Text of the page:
This past Wednesday was called “Super Wednesday” in South Africa, as citizens in 95 wards across 55 municipalities went to the polls to elect new councillors. Due to Covid-19 the IEC organised all the by-elections that were due in municipalities to happen on the same day, and altogether 44 candidates from 40 political parties participated.
At the time of writing, all results are not published yet and although these by-elections might be an indication of how the political wind blows currently, it will probably not be a strong indication of things to come in next year’s scheduled Local Government Elections.
Another view of the current opinions in the country can be found in an Ipsos poll conducted during July through to September 2020, using face-to-face and telephone interviewing methodologies (as allowed by the lockdown regulations). A total of 3,758 interviews were conducted with randomly selected South Africans, 18 years and older. The results of the study are representative of the views of South Africans of voting age.
Current political party choices
Respondents were asked which political party they would vote for if there were an election the next day - and they had a free choice to choose any political party. Half (50%) chose the ANC as their party of choice – a drop of 5 percentage points since the previous Ipsos Pulse of the People™ survey in November 2019. On the other hand, it seems as if support for both the DA and EFF slightly increased from November 2019.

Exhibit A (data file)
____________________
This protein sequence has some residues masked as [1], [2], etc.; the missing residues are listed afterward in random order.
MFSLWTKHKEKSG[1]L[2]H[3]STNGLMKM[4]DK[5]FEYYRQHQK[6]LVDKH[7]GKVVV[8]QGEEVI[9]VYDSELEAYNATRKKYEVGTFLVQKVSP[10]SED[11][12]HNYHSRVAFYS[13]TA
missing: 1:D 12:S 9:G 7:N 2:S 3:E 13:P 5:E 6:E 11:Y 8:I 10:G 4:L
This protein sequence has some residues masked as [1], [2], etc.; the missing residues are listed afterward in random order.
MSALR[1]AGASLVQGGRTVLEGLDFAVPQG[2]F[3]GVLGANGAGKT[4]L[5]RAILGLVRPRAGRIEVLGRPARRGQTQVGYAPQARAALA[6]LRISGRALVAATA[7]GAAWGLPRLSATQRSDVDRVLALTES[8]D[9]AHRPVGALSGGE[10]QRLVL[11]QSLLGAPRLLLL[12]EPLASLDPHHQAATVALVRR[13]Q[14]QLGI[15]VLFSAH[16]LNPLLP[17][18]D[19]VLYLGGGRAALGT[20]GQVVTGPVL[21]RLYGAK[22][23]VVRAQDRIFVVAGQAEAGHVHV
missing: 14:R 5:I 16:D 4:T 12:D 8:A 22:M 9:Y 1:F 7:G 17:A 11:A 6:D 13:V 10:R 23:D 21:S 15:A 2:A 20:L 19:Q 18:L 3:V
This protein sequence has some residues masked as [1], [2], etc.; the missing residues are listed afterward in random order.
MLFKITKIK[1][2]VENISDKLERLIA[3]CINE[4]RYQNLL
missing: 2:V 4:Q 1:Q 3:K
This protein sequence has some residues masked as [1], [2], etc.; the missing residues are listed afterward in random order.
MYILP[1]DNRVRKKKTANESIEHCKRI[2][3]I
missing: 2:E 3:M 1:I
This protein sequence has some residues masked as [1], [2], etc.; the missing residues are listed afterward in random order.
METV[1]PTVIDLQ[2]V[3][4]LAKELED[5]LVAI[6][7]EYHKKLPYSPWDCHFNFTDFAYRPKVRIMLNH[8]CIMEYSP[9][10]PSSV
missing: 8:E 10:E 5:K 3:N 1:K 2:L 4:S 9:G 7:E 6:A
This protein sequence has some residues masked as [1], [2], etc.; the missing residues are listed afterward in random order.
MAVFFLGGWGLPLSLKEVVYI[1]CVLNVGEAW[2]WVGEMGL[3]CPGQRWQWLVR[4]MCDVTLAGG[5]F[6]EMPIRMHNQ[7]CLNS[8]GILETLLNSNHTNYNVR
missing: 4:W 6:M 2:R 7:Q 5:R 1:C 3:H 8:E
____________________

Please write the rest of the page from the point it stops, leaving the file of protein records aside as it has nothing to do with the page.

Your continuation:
It appears as if the DA, a party which faced a turbulent few months since the 2019 National Election, might slowly be recovering lost ground, while the EFF is building on their successes of the 2019 National Election.
For all three the biggest political parties in the country, the results from the next few Ipsos Pulse of the People™ studies, planned for the months before the next Local Government Elections, will be very interesting.1
- Despite the existence of a plethora of parties in the country, still only 5 parties registered support of at least 1% on the National Ballot in the Ipsos Pulse of the People™ studies and are thus included in the table above.
- In the IEC-administered elections many more parties received votes, but they are not included in the table above.
- It has to be kept in mind that the results of the Ipsos Pulse of the People™ studies shown above are representative of all South Africans, 18 years and older, i.e. those eligible to vote. The election results refer to the actual elections and therefore show only the opinions of those voters who have turned out to cast their votes in the particular referenced elections.
Volatile trust in political parties and questions about the direction of the country
2020 is by no means an easy year for most South Africans and about four in every ten (41%) said that the country was currently going in the wrong direction. Although this feeling that the country is going in the wrong direction is not as strong as it was during the last few years of the Zuma presidency, it is still not a positive finding.
Although ANC-supporters are a bit more optimistic than the supporters of the DA and the EFF, only about a third of them (37%) said that they thought South Africa was going in the right direction. More than half of the supporters of the DA and the EFF respectively feel that the country is going in the wrong direction.
It is not that South Africa is home to an overwhelming number of pessimists, but almost three in every ten are either saying that they do not know what to think about the direction of the country or that they are undecided about the question.